Based on hydrodynamic considerations, the theoretical maximum for the 1D diffusion coefficient for a complex approximated as a sphere with a 12.9 nm radius (Stokes radius of QD-Msh2-Msh6 complex; Figure S4) that slides on DNA without rotating around the helical axis is D1,calc = 18.3 µm2/s (Figure S5 and Supplemental Data); this was several orders of magnitude greater than the values observed for Msh2-Msh6. As previously reported (Blainey et al., 2006; Schurr, 1979), the theoretical maximum for the diffusion coefficient drops to D1,calc = 0.024 µm2/s if the protein must rotate to maintain constant register with the phosphate backbone (Figure S5). Thus the values measured for Msh2-Msh6 were most consistent with diffusive behavior that included a rotational component. This interpretation was in agreement with the available structures, which show that MutS and Msh2-Msh6 make numerous contacts with the phosphate backbone (Lamers et al., 2000; Obmolova et al., 2000; Warren et al., 2007).
To estimate the thermal barrier to Msh2-Msh6 diffusion, we assumed that the complex underwent a step size of 1 bp (although the calculated values are not dependent upon this assumption; Blainey et al., 2006) and rotated as it moved on the DNA (see Supplemental Data). The random walk stepping rate (klim) for a sphere with a radius of 12.9 nm is ~4.2 × 105 steps/s. From these values we calculated the mean activation barrier ΔG‡ required for the protein to move from one position to the next using the observed stepping frequencies (kobs), which were determined from the distribution of diffusion coefficients (Figure S6). These calculations yielded an estimated activation energy of 1.57 ± 1.1 kBT required for Msh2-Msh6 to slide from one position to the next as it traveled along the DNA (Berg, 1993; Blainey et al., 2006). Importantly, because the estimated thermal barrier is not dependent upon the stepping rate, but rather the ratio of the stepping rates, the values are independent of the chosen step size as this parameter affects both klim and kobs equivalently, and is therefore factored out of the calculation (Supplemental Data; Blainey et al., 2006). Similar calculations made with the assumption that the protein did not rotate yielded a barrier of 8.3 ±1.3 kBT. Theoretical predictions suggest that the mean energetic barrier for efficient 1D diffusion cannot exceed ≈2 kBT (Blainey et al., 2006; Slutsky and Mirny, 2004). Therefore the observed diffusion coefficients are consistent with a model in which the protein rotates as it travels along the DNA and maintains constant register with the phosphate backbone. However, because our current experiments do not allow us to visualize the rotation itself we cannot completely rule out other alternative explanations for the observed diffusion coefficients. To verify or refute the rotation-coupled diffusion model, we are designing experiments that will enable us to directly visualize the orientation of the proteins relative to the DNA.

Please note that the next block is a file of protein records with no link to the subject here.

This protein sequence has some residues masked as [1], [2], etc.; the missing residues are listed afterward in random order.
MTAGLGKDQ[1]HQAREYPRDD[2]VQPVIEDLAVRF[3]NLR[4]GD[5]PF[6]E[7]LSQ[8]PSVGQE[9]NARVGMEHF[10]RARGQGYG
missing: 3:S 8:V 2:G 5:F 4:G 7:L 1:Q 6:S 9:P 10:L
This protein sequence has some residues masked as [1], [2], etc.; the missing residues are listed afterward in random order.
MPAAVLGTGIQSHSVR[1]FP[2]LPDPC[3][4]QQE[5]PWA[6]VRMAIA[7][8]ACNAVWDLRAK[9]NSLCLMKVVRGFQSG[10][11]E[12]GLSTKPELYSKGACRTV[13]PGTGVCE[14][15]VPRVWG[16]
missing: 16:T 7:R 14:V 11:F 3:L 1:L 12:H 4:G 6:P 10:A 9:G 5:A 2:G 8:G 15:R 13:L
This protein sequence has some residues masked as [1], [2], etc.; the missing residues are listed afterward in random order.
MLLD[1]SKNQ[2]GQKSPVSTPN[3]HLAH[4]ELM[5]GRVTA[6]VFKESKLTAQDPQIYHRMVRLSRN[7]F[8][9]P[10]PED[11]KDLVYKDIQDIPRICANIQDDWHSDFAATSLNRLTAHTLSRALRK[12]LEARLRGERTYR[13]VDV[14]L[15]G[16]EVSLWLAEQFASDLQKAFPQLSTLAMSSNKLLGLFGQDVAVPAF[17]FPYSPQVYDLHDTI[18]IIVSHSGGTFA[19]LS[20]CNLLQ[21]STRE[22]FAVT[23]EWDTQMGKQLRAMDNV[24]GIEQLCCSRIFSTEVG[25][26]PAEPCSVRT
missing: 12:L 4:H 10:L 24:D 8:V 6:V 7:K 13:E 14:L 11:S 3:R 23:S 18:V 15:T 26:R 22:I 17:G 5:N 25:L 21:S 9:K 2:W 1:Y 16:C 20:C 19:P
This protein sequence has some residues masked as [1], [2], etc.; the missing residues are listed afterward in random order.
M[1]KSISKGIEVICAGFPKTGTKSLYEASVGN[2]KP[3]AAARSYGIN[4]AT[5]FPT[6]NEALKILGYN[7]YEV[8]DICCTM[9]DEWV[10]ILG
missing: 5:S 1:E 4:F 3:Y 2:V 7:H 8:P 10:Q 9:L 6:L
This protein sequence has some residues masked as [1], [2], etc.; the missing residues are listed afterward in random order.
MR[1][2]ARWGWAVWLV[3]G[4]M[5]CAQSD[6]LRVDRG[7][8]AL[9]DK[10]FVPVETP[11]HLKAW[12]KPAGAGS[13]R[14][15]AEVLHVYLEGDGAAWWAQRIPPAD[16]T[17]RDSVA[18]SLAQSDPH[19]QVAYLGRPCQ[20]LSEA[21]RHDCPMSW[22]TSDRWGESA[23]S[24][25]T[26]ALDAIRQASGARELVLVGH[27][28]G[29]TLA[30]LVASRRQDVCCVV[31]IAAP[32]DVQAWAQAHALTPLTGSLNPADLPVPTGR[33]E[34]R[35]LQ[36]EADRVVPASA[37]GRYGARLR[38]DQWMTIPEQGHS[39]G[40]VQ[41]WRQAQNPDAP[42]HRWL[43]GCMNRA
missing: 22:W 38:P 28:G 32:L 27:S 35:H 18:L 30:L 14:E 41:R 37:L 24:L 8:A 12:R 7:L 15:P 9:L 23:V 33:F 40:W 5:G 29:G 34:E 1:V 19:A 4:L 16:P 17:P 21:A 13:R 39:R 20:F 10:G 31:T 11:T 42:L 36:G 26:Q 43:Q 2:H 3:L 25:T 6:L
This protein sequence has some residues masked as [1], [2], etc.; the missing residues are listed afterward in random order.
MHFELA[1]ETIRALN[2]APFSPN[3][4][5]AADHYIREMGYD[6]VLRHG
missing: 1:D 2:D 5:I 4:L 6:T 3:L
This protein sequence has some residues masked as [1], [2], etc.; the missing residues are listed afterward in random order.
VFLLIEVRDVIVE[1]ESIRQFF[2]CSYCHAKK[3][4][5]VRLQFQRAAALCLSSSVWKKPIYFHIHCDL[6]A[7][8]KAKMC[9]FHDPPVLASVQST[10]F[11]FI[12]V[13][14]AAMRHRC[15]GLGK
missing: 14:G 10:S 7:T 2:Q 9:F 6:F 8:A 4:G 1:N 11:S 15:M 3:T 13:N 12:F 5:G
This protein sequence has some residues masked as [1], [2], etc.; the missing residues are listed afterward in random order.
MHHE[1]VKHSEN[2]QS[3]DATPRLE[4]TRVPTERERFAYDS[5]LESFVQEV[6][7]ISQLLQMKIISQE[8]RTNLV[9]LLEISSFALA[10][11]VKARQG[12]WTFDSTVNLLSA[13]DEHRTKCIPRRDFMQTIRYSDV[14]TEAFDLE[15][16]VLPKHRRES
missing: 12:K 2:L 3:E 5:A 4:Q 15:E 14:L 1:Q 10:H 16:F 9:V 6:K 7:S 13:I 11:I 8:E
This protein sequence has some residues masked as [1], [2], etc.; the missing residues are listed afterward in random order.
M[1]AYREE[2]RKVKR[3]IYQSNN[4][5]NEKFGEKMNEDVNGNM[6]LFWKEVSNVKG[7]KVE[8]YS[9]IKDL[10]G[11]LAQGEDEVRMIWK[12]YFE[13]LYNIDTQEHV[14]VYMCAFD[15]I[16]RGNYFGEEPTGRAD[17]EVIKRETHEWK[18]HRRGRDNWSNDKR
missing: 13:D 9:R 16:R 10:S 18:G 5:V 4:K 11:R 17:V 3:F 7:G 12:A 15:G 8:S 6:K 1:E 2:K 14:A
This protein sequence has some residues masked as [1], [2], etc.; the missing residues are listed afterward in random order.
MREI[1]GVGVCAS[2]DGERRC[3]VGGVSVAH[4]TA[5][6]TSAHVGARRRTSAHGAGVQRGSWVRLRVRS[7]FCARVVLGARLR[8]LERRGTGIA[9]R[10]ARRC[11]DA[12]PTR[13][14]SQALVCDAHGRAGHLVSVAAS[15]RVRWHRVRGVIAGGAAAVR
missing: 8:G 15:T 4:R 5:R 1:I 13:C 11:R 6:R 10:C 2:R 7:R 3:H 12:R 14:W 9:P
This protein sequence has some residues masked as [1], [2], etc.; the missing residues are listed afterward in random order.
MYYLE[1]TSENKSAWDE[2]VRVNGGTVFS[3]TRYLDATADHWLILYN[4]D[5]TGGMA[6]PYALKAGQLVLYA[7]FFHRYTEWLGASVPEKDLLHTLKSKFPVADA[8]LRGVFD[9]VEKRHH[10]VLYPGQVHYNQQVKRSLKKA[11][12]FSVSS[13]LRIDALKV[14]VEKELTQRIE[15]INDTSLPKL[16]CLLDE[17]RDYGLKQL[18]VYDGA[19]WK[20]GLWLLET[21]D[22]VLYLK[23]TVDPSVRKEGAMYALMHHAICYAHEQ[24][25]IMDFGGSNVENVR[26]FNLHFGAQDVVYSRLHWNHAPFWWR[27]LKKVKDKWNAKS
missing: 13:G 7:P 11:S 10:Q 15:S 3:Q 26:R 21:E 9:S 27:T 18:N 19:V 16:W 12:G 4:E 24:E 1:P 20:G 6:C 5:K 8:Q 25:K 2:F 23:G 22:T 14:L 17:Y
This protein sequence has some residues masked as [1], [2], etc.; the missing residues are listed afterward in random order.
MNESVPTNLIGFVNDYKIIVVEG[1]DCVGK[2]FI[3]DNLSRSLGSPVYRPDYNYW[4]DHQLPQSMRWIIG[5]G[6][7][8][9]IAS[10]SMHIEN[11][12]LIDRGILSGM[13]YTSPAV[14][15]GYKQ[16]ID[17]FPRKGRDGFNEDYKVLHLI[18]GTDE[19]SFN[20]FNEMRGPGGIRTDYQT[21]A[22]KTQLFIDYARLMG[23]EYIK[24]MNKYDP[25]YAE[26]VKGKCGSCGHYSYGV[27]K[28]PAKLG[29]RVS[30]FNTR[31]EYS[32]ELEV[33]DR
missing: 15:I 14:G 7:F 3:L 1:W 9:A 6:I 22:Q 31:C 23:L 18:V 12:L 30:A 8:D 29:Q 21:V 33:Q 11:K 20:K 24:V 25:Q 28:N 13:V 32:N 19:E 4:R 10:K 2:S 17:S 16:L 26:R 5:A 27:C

The net displacements Msh2-Msh6 relative to the starting positions were distributed symmetrically around the origin, consistent with a random walk (Figure 4C). Msh2-Msh6 traveled over an average range of 1.20 µm (3.2 kb) during a 120 s period (Figure 4D). The average apparent cumulative distance scanned by Msh2-Msh6 over the 2 min was 34.3 µm (101 kb; Figure 4E). This is the lower bound of the actual number of bases scanned by the protein because there are likely steps occurring below our current resolution limits. The apparent velocity of the diffusing complexes was calculated from the apparent cumulative distance traversed during the observation divided by the total time and yielded an average of 0.28 µm/s (820 bp/s; Figure 4F). These observations confirmed that the movement of Msh2-Msh6 was consistent with the physical predictions for 1D diffusion, and illustrated that thermal energy was sufficient to drive rapid movement of Msh2-Msh6 along the DNA.